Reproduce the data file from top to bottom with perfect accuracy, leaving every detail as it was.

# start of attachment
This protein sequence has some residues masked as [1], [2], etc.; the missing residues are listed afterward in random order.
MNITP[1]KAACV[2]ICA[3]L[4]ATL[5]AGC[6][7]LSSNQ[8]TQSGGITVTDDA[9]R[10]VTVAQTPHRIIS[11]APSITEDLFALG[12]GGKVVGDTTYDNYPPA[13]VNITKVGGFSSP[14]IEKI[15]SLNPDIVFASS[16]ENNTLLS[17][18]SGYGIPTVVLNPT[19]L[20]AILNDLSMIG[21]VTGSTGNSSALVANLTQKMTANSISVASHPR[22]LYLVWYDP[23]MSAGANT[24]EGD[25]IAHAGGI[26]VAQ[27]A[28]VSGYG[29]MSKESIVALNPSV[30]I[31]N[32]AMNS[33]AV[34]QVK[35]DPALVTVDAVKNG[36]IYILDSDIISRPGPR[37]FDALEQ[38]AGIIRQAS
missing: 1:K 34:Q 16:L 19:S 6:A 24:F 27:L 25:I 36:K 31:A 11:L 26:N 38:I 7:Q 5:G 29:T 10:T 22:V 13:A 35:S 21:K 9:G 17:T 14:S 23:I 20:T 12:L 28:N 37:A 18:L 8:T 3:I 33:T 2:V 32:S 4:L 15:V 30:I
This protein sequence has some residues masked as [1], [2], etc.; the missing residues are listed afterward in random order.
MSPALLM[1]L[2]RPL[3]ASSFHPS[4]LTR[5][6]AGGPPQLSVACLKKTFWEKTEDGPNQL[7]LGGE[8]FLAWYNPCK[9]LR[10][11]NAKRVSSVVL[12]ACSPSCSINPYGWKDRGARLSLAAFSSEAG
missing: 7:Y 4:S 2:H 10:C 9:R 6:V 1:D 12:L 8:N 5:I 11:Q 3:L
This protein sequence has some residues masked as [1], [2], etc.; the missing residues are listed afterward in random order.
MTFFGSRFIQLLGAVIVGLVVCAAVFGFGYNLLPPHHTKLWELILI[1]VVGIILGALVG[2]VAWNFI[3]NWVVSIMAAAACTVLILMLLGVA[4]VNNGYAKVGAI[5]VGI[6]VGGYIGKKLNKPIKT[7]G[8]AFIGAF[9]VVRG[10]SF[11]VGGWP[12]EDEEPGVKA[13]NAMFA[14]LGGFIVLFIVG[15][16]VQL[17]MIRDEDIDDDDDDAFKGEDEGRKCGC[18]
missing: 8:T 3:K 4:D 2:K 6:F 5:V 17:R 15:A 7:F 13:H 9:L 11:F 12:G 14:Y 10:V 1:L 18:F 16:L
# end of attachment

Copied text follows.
This protein sequence has some residues masked as [1], [2], etc.; the missing residues are listed afterward in random order.
MNITP[1]KAACV[2]ICA[3]L[4]ATL[5]AGC[6][7]LSSNQ[8]TQSGGITVTDDA[9]R[10]VTVAQTPHRIIS[11]APSITEDLFALG[12]GGKVVGDTTYDNYPPA[13]VNITKVGGFSSP[14]IEKI[15]SLNPDIVFASS[16]ENNTLLS[17][18]SGYGIPTVVLNPT[19]L[20]AILNDLSMIG[21]VTGSTGNSSALVANLTQKMTANSISVASHPR[22]LYLVWYDP[23]MSAGANT[24]EGD[25]IAHAGGI[26]VAQ[27]A[28]VSGYG[29]MSKESIVALNPSV[30]I[31]N[32]AMNS[33]AV[34]QVK[35]DPALVTVDAVKNG[36]IYILDSDIISRPGPR[37]FDALEQ[38]AGIIRQAS
missing: 1:K 34:Q 16:L 19:S 6:A 24:F 27:L 25:I 36:K 31:A 11:L 26:N 38:I 7:Q 5:G 29:T 10:T 22:V 13:A 35:S 21:K 9:G 17:T 14:S 23:I 20:T 12:L 28:N 37:A 18:L 8:T 3:I 33:T 2:V 32:S 4:L 15:V 30:I
This protein sequence has some residues masked as [1], [2], etc.; the missing residues are listed afterward in random order.
MSPALLM[1]L[2]RPL[3]ASSFHPS[4]LTR[5][6]AGGPPQLSVACLKKTFWEKTEDGPNQL[7]LGGE[8]FLAWYNPCK[9]LR[10][11]NAKRVSSVVL[12]ACSPSCSINPYGWKDRGARLSLAAFSSEAG
missing: 7:Y 4:S 2:H 10:C 9:R 6:V 1:D 12:L 8:N 5:I 11:Q 3:L
This protein sequence has some residues masked as [1], [2], etc.; the missing residues are listed afterward in random order.
MTFFGSRFIQLLGAVIVGLVVCAAVFGFGYNLLPPHHTKLWELILI[1]VVGIILGALVG[2]VAWNFI[3]NWVVSIMAAAACTVLILMLLGVA[4]VNNGYAKVGAI[5]VGI[6]VGGYIGKKLNKPIKT[7]G[8]AFIGAF[9]VVRG[10]SF[11]VGGWP[12]EDEEPGVKA[13]NAMFA[14]LGGFIVLFIVG[15][16]VQL[17]MIRDEDIDDDDDDAFKGEDEGRKCGC[18]
missing: 8:T 3:K 4:D 2:K 6:F 5:V 17:R 15:A 7:F 13:H 9:L 11:F 12:G 14:Y 10:V 1:L 18:F 16:L